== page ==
The increase in severe weather that we have experienced over the last few months starting with the tornadoes on Groundhog Day mean that there are increasing concerns that flash flooding and landslides will start to become the norm over in the eastern parts of the country.
A large number of tornado reports have come over in the last few days, and almost all of them have originated from the same supercell thunderstorm over a period of two to three hours over from the northwest of Alabama. At this point, the exact number of tornadoes has not been confirmed, but the sheer number of them have overwhelmed quite a few people who have not seen such drastic weather patterns in a long time. One of the most serious ones occurred in the northern side of McMullen in Alabama, destroying thirteen homes completely and leaving a huge amount of damage and destruction in its wake.
It is thought by some experts that the number of tornadoes within this group of the last few days could even exceed twelve, a huge number for such a small area. There have been so many that some weather experts are calling it a ‘wedge’, which is a specialist meteorologist term for a very wide tornado that can be experienced as several tornadoes by different areas.
A number of reports have started to come in of the damage that those tornadoes have wreaked on the local populations, with many more expected to come in once the flash flooding that is being warned starts to occur. For example, a church and several barns have suffered from structural damage in Collinsville in Mississippi, and the same tornado that caused that damage is also being named as responsible for bringing trees down, damaging homes, and even destroying power poles leaving many without electricity in the local area.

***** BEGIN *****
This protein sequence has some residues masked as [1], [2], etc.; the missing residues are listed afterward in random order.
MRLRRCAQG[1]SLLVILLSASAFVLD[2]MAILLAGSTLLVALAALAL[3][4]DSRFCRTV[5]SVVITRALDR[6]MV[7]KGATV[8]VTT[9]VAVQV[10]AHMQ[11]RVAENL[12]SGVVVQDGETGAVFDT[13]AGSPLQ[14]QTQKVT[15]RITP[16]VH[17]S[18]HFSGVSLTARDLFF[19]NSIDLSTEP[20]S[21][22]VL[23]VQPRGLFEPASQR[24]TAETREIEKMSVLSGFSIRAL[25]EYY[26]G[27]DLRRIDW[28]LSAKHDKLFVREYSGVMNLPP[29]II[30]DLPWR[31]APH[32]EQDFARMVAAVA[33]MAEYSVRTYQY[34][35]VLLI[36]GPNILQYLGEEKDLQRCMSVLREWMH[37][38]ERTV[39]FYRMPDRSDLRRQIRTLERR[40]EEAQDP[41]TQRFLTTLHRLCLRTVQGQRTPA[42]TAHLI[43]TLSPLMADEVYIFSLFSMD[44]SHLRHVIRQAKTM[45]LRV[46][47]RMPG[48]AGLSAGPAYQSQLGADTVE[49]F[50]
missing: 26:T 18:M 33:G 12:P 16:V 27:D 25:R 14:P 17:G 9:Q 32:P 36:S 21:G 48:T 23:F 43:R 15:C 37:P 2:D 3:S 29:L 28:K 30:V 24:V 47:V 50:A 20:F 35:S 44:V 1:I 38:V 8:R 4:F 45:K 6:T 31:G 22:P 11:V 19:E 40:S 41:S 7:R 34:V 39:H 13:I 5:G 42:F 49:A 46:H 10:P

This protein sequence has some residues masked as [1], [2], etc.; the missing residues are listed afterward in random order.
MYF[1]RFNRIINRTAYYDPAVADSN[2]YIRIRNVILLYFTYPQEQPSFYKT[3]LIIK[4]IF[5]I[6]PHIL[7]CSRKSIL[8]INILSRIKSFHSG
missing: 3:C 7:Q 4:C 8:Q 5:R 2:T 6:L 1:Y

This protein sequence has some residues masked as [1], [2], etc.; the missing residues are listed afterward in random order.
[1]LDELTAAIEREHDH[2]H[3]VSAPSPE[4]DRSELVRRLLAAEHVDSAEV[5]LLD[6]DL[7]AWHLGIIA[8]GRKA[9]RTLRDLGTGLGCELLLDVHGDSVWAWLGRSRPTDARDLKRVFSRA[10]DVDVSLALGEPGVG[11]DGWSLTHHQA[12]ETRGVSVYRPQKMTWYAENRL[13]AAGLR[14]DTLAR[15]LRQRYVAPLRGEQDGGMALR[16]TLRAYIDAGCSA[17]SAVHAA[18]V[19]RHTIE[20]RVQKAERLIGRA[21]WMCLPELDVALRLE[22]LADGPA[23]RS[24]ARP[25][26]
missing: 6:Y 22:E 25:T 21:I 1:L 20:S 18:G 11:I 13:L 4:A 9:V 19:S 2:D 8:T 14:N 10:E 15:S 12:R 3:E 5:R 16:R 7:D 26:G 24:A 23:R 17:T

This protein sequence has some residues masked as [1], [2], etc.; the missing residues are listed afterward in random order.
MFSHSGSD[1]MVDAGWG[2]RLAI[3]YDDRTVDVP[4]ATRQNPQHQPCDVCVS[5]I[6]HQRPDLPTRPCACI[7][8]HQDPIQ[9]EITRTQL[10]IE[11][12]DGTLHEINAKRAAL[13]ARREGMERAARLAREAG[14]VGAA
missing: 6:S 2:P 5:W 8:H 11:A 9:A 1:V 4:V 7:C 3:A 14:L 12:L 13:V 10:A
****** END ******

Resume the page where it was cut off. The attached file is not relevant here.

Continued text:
Some areas are already experiencing the flash flooding that many are considering to be inevitable, such as in the southern Appalachians. For example, Asheville in North Carolina have several streets that have had to be closed because they have been flooded too badly, and in some areas some people had to be rescued from their homes because they become completely cut off. The rescue efforts are continuously being hampered by the fact that many roads are being closed or at least partially impassable because of the flash flooding. Many people who have been evacuated from their homes have found it difficult to reach their evacuation safe points due to the flooding.
The Storm Prediction Center has issued warnings for the next few days, leading many people to fear that the worst is not yet over. For those who have already suffered a huge amount, it is a frightening thought that their homes and families may continue to be in danger, and for those who had hoped that they had avoided any damage, they will have to continue waiting to see whether or not they are going to be able to weather the storm. In previous cases like this, Taylor Trogdon, National Weather Service meteorologist, has discovered that after the Storm Prediction Center has issued similar warnings in the past, there have followed a series of tornadoes that either come individually or in swarms.
More warnings of flash floods are being given to the east as the consequences of the last few days worth of weather start to make their way downstream. There are also fears that flash flooding could continue to hamper the rescue efforts of those trying to reach those who are vulnerable in the local area.